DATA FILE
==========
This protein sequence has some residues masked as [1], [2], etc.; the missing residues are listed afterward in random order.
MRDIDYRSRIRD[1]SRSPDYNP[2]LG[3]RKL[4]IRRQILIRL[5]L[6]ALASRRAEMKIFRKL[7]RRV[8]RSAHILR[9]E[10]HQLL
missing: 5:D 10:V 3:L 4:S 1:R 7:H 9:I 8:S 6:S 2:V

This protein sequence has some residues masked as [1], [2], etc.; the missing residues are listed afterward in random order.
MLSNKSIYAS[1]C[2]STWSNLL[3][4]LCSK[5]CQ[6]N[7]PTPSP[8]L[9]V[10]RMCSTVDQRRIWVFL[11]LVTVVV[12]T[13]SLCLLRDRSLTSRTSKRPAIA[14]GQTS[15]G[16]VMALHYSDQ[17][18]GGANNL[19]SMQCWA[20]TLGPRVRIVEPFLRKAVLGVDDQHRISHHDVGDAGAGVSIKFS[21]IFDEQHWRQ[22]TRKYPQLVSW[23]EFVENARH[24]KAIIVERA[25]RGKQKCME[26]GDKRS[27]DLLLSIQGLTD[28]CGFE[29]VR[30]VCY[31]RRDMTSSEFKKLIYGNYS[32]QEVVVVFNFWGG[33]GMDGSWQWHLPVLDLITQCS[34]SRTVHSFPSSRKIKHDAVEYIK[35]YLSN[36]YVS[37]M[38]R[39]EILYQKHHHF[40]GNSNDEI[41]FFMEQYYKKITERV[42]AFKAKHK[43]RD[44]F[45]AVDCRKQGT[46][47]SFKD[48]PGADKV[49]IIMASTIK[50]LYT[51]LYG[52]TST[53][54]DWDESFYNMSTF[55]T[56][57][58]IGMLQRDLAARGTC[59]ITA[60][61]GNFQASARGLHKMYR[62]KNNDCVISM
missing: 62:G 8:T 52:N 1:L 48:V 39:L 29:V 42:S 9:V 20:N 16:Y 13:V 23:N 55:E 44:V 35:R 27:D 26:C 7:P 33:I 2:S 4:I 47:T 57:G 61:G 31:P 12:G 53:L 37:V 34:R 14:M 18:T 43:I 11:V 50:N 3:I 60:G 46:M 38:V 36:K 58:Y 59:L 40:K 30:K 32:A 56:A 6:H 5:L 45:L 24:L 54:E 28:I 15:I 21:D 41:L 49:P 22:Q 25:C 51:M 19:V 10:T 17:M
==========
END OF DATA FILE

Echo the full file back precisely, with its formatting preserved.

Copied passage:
This protein sequence has some residues masked as [1], [2], etc.; the missing residues are listed afterward in random order.
MRDIDYRSRIRD[1]SRSPDYNP[2]LG[3]RKL[4]IRRQILIRL[5]L[6]ALASRRAEMKIFRKL[7]RRV[8]RSAHILR[9]E[10]HQLL
missing: 5:D 10:V 3:L 4:S 1:R 7:H 9:I 8:S 6:S 2:V

This protein sequence has some residues masked as [1], [2], etc.; the missing residues are listed afterward in random order.
MLSNKSIYAS[1]C[2]STWSNLL[3][4]LCSK[5]CQ[6]N[7]PTPSP[8]L[9]V[10]RMCSTVDQRRIWVFL[11]LVTVVV[12]T[13]SLCLLRDRSLTSRTSKRPAIA[14]GQTS[15]G[16]VMALHYSDQ[17][18]GGANNL[19]SMQCWA[20]TLGPRVRIVEPFLRKAVLGVDDQHRISHHDVGDAGAGVSIKFS[21]IFDEQHWRQ[22]TRKYPQLVSW[23]EFVENARH[24]KAIIVERA[25]RGKQKCME[26]GDKRS[27]DLLLSIQGLTD[28]CGFE[29]VR[30]VCY[31]RRDMTSSEFKKLIYGNYS[32]QEVVVVFNFWGG[33]GMDGSWQWHLPVLDLITQCS[34]SRTVHSFPSSRKIKHDAVEYIK[35]YLSN[36]YVS[37]M[38]R[39]EILYQKHHHF[40]GNSNDEI[41]FFMEQYYKKITERV[42]AFKAKHK[43]RD[44]F[45]AVDCRKQGT[46][47]SFKD[48]PGADKV[49]IIMASTIK[50]LYT[51]LYG[52]TST[53][54]DWDESFYNMSTF[55]T[56][57][58]IGMLQRDLAARGTC[59]ITA[60][61]GNFQASARGLHKMYR[62]KNNDCVISM
missing: 62:G 8:T 52:N 1:L 48:V 39:L 29:V 42:S 9:V 20:N 16:Y 13:V 23:N 55:E 44:V 35:R 27:D 26:C 7:P 33:I 2:S 4:I 47:T 57:G 61:G 31:P 12:G 53:L 37:V 34:R 14:M 18:T 43:I 11:V 50:N 3:I 60:G 46:M 38:V 36:K 58:Y 59:L 40:K 30:K 32:A 56:A 6:H 5:L 45:L 24:L 54:E 28:I 15:I 21:D 41:L 49:P 22:Q 25:C 51:M 19:V 10:T 17:M